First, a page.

‘My son was not my son’: Grisly details emerge in Clinton County, MO, torture case

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Even before the SWAT team rolled into Lake Arrowhead last weekend, people around Clinton County had been talking about James Larson Jr.

“What I heard — and I reported this to a Clinton County Sheriff’s detective on May 2 — is that a guy had just been released from prison in Oklahoma, had family here, was hanging around causing trouble, and he had a long, violent rap sheet that included assault on an officer,” said Steve Berg, a board member of the private community located 35 miles northeast of downtown Kansas City.

“All I heard was he was bad news,” said a neighbor of Larson’s father, who asked not to be identified for privacy reasons. “I didn’t ask any questions. He was staying across the street with his father, and ever since the son got here a lot more cars had been driving by.”

On Saturday, traffic on that remote gravel road was even heavier. It included an armored personnel carrier, multiple squad cars, a police dog, and tactical officers from several local law enforcement agencies, all engaged in a five-hour standoff with Larson, who authorities say assaulted, tortured and held captive a woman in his father’s house.

Larson was taken into custody, and the woman, whom authorities have not publicly identified, has been at an area hospital since Saturday, authorities say. Monday night, the Clinton County Prosecutor’s Office announced charges against Larson: first-degree domestic assault, felony kidnapping, felony armed criminal action and felony possession of a firearm.

Earlier Monday, his father, James Larson Sr., drove up to the gated entrance to Lake Arrowhead to meet with reporters and give his side of the story. His version went like this:

Larson was released from prison in March. He stayed in Oklahoma for a month, then returned to Clinton County a week and a half ago. Larson owned a camper on some property at Lake Arrowhead, but the first day he was back, somebody set it on fire. (His father implied the fire was intentionally set, but did not say by who, or why.) So he moved in with his father.

“I thought he was a changed man,” his father said. “It was good for about a week.”

Around 3 p.m. on Friday, May 13, his father went to see family in St. Joseph. Before he left, he met a woman his son had brought over to the house.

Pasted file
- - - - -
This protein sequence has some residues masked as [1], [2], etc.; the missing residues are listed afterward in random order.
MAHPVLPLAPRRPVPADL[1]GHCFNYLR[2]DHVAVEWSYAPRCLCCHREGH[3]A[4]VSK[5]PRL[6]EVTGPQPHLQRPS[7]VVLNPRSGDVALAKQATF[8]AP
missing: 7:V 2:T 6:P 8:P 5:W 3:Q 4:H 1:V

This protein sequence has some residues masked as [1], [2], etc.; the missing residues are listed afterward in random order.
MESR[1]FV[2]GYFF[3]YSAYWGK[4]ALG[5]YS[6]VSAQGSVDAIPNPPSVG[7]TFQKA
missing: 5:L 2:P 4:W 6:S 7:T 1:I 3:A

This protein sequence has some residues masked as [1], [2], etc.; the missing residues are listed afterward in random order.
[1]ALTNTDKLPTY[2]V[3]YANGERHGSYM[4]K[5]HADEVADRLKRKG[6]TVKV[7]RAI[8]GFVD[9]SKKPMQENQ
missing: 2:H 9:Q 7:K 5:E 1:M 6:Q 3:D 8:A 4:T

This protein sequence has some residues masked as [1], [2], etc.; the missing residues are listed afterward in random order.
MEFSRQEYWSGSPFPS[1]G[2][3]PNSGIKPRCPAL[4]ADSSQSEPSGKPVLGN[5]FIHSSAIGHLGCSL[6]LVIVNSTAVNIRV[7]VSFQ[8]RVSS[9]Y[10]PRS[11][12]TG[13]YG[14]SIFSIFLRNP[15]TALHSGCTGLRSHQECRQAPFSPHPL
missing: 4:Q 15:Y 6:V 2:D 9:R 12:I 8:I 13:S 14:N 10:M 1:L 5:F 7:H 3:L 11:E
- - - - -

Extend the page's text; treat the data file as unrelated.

When he returned, around 8 p.m., “my son was not my son — he was not who I thought he was,” he said.

Larson had destroyed the house while he was away. “I don’t know if he was blacked out, or drunk, I don’t know what kind of chemicals he was taking or injecting. I just know it was not him. And it just got sideways after that.”

He said he saw his son pull the woman’s hair, but, he did not believe she had ever been locked in a room or sexually assaulted. “I didn’t see what happened, all I know is he probably hurt her real bad,” he said.

James Larson Jr. was arrested Saturday after allegedly torturing and assaulting a woman at his father’s home at Lake Arrowhead.
James Larson Jr. was arrested Saturday after allegedly torturing and assaulting a woman at his father’s home at Lake Arrowhead.

The police charging documents

The charging documents released Monday night generally support that account but round out the narrative with grim details.

Larson and the woman, 31, met on Facebook Dating four days prior to the standoff. Everything was fine for a few days until Thursday, when “it was like a flip of the switch” and he began beating her, she would later tell police.

Larson “punched her with closed fists, kicked her with steel-toe boots, and hit her in the head with what she described as an ice pick,” according to the probable cause statement. Her jeans were “wet with urine” because Larson wouldn’t allow her to use the restroom. He wouldn’t let her eat, either, she said, and he gave her a drink Friday morning that “tasted like medicine.” As of Sunday, she was still “having trouble breathing, hurts all over, and cannot walk,” according to court records. She had no broken bones.

Larson denied most of the woman’s allegations to police, according to Monday night’s filing. He said he “never laid a hand on her or kicked her in any way” and had never touched any guns in his father’s residence. He said the woman already had a lump on her neck when he met her, the result of being “pistol whipped” by someone she’d been staying with previously.

Larson’s cousin, Donny Larson, was also present at the home. At one point, Larson passed out, his father said. The two other men then tried to help the woman leave. “We told her to go up this road and take left and two rights and don’t look back,” Larson Sr. said. “But she kept not wanting to leave.”

Instead, he said, his nephew left “because he got scared of what my son might do.”

When Larson woke up, sometime in the night, he found a hidden shotgun in the home. “He cocked it, went into the kitchen and said he was going to shoot her, then going to shoot himself,” Larson Sr. said. “I pleaded for him to stop for 15 or 20 minutes. I begged him.” Larson eventually handed over the gun, which his father hid in the garage, and locked the door behind him.